Community Engagement

CRP’s philosophy incorporates community engagement into every aspect of its programs. Academic studies on the benefits of murals have consistently shown that the aesthetic qualities of community-oriented public art create a sense of connection to location, promotes economic vitality, and can become a welcoming and gathering spot for a neighborhood’s cultural life.

CRP’s community engagement model has been developed and refined over more than a decade, and has led to documentary films, public events (including symposia and panel discussions), widespread public awareness of projects, and even international media coverage. CRP murals have been spotlighted in local, national, and international media, featured in artwalks and mural tours, embraced by public art advocates, and made appearances in music videos, independent films, and major television productions.

Among the best practices for community engagement during the life cycle of a mural project which CRP has developed are:

Community Research

In-depth research into the history and culture of a neighborhood and/or iconic people, places and events associated with that neighborhood.

Engagement incorporates learning about the community’s history, struggles, and distinct population. Based on the scope of the project, this process can include reviewing historic photos and literature, conducting one on one interviews with culture keepers and local historians, community meetings with residents, attending cultural events, and even data analysis.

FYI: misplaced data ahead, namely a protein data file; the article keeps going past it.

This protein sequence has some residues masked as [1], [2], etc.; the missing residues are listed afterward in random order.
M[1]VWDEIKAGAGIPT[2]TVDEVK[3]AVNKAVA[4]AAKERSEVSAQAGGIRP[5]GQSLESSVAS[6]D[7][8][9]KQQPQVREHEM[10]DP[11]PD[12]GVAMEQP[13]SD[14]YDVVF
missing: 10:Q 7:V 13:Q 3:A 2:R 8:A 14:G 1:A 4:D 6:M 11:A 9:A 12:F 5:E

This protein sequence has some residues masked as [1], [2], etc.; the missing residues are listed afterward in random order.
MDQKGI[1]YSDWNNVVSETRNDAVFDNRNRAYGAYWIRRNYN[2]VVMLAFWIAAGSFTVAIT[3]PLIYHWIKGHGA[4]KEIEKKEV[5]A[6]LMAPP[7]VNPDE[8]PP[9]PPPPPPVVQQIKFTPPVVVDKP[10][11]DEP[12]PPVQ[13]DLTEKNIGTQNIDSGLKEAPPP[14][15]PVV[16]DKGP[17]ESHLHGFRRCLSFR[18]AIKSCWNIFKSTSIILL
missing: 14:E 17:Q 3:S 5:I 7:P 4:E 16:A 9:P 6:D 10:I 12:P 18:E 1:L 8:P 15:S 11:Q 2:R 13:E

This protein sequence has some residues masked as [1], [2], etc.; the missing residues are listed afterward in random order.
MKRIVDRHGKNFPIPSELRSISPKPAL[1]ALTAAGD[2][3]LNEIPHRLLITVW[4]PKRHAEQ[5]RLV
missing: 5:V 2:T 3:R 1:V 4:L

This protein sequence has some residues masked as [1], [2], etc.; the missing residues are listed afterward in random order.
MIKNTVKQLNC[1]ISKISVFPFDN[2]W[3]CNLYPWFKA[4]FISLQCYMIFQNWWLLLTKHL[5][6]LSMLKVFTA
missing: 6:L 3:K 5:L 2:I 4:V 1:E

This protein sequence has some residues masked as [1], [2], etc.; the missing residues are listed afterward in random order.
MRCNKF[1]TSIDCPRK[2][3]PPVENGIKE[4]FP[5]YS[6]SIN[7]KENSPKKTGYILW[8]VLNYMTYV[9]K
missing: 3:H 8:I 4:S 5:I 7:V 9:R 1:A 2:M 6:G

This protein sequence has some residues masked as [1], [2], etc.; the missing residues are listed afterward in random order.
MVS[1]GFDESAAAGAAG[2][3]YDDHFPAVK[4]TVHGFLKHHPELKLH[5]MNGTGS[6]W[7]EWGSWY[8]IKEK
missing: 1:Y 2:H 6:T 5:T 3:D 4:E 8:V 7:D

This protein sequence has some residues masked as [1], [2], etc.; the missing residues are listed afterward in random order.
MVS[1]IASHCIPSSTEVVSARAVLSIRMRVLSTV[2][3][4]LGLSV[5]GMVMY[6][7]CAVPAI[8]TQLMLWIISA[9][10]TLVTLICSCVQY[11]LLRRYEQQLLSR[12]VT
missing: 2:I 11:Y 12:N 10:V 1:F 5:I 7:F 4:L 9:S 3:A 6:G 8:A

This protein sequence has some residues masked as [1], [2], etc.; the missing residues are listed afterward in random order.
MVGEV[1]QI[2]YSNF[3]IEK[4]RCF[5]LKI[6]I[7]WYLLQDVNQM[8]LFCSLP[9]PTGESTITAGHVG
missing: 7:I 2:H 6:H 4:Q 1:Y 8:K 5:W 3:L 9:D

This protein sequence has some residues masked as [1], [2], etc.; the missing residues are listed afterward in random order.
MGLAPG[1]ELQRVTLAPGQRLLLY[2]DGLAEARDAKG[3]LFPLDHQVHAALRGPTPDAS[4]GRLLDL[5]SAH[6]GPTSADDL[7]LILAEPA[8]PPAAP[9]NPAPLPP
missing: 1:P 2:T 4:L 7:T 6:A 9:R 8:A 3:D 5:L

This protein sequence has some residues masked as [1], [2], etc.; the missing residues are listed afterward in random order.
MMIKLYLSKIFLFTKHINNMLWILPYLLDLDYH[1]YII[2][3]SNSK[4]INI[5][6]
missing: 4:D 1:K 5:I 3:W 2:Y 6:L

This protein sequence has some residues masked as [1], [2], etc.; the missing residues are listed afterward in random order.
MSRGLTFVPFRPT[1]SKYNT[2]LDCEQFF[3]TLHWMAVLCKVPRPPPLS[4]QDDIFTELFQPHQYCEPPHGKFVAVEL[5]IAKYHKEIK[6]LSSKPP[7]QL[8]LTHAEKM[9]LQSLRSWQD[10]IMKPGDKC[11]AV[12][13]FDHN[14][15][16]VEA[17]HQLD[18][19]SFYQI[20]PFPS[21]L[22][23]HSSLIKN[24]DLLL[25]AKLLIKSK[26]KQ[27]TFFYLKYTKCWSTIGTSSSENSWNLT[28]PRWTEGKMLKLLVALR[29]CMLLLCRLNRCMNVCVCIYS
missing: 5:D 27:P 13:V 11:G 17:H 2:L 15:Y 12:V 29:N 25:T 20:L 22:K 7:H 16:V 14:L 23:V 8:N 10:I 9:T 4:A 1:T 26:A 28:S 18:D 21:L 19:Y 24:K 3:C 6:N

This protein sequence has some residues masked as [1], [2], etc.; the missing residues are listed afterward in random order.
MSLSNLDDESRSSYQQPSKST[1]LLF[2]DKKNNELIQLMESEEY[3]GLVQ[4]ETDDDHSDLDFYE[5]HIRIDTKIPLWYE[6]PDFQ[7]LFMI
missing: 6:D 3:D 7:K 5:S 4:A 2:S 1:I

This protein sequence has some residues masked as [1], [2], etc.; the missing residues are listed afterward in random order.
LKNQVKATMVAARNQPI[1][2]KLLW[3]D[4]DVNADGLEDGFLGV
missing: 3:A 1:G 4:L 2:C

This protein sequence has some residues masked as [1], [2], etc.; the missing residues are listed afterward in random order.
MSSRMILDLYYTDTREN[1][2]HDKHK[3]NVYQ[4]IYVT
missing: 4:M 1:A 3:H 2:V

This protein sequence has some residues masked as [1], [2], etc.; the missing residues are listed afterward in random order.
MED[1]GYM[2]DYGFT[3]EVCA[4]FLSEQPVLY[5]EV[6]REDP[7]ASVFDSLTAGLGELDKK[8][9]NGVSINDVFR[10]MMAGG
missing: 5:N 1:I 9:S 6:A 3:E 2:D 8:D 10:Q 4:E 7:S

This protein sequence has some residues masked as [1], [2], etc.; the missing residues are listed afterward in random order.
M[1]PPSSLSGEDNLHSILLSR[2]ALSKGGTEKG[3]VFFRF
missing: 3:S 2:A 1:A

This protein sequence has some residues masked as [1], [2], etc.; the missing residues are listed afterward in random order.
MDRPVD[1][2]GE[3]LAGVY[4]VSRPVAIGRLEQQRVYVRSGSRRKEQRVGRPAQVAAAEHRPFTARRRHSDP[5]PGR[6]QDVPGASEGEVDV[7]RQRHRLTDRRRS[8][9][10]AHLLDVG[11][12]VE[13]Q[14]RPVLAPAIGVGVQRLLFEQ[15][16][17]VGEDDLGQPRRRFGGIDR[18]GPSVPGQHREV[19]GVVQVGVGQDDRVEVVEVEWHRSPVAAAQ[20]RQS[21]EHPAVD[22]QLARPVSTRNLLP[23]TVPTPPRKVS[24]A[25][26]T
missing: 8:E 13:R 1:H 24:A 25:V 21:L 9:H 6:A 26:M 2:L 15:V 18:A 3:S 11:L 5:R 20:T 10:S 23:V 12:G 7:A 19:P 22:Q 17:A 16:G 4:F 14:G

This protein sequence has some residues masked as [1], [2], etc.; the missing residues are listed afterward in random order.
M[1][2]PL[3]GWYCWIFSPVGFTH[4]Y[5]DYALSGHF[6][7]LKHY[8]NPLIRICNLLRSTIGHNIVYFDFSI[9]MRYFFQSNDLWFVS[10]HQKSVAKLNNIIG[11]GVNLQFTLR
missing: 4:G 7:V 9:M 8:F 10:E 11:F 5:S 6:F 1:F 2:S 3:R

Community Design

Direct input from community members into the design of a mural before it is

Community Painting

Community members can help paint backgrounds of murals. This practice helps lend a sense of ownership of the mural.

Community Celebration

Ribbon-cutting ceremonies and block parties upon the completion of a mural establish murals as a community gathering place.

Ongoing Engagement

Direct input from community members into the design of a mural before it is painted.

Murals are only a starting point for engagement. Additional activities involving community members or cultural stakeholders can extend the life of a project by weeks, months, or even years. Ongoing engagement activities can include:

  • cultural education and neighborhood history
  • public events such as film screenings, panel discussions, and symposia
  • guided tours of mural sites
  • additional web-based assets such as extended interviews, photos, historical research and educational curricula
  • art and/or photography exhibitions and gallery talks
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